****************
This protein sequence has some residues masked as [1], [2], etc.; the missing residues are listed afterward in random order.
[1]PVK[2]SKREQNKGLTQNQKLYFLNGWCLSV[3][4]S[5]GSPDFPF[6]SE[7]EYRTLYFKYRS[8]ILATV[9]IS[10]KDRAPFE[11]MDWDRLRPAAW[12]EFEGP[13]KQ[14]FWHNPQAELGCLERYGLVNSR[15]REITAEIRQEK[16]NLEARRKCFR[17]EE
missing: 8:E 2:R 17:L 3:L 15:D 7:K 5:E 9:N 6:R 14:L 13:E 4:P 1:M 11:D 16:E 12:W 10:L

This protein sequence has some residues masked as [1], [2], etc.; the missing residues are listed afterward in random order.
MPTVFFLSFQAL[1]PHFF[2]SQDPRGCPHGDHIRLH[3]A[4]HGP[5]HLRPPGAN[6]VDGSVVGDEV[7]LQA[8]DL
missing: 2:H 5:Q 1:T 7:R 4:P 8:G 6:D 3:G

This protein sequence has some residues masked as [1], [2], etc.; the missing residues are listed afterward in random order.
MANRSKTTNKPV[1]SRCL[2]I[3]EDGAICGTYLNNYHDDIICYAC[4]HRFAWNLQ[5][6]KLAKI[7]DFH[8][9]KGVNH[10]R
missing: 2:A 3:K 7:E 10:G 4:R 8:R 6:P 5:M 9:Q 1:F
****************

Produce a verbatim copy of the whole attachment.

This protein sequence has some residues masked as [1], [2], etc.; the missing residues are listed afterward in random order.
[1]PVK[2]SKREQNKGLTQNQKLYFLNGWCLSV[3][4]S[5]GSPDFPF[6]SE[7]EYRTLYFKYRS[8]ILATV[9]IS[10]KDRAPFE[11]MDWDRLRPAAW[12]EFEGP[13]KQ[14]FWHNPQAELGCLERYGLVNSR[15]REITAEIRQEK[16]NLEARRKCFR[17]EE
missing: 8:E 2:R 17:L 3:L 15:D 7:K 5:E 9:N 6:R 14:L 13:E 4:P 1:M 11:D 16:E 12:W 10:L

This protein sequence has some residues masked as [1], [2], etc.; the missing residues are listed afterward in random order.
MPTVFFLSFQAL[1]PHFF[2]SQDPRGCPHGDHIRLH[3]A[4]HGP[5]HLRPPGAN[6]VDGSVVGDEV[7]LQA[8]DL
missing: 2:H 5:Q 1:T 7:R 4:P 8:G 6:D 3:G

This protein sequence has some residues masked as [1], [2], etc.; the missing residues are listed afterward in random order.
MANRSKTTNKPV[1]SRCL[2]I[3]EDGAICGTYLNNYHDDIICYAC[4]HRFAWNLQ[5][6]KLAKI[7]DFH[8][9]KGVNH[10]R
missing: 2:A 3:K 7:E 10:G 4:R 8:R 6:P 5:M 9:Q 1:F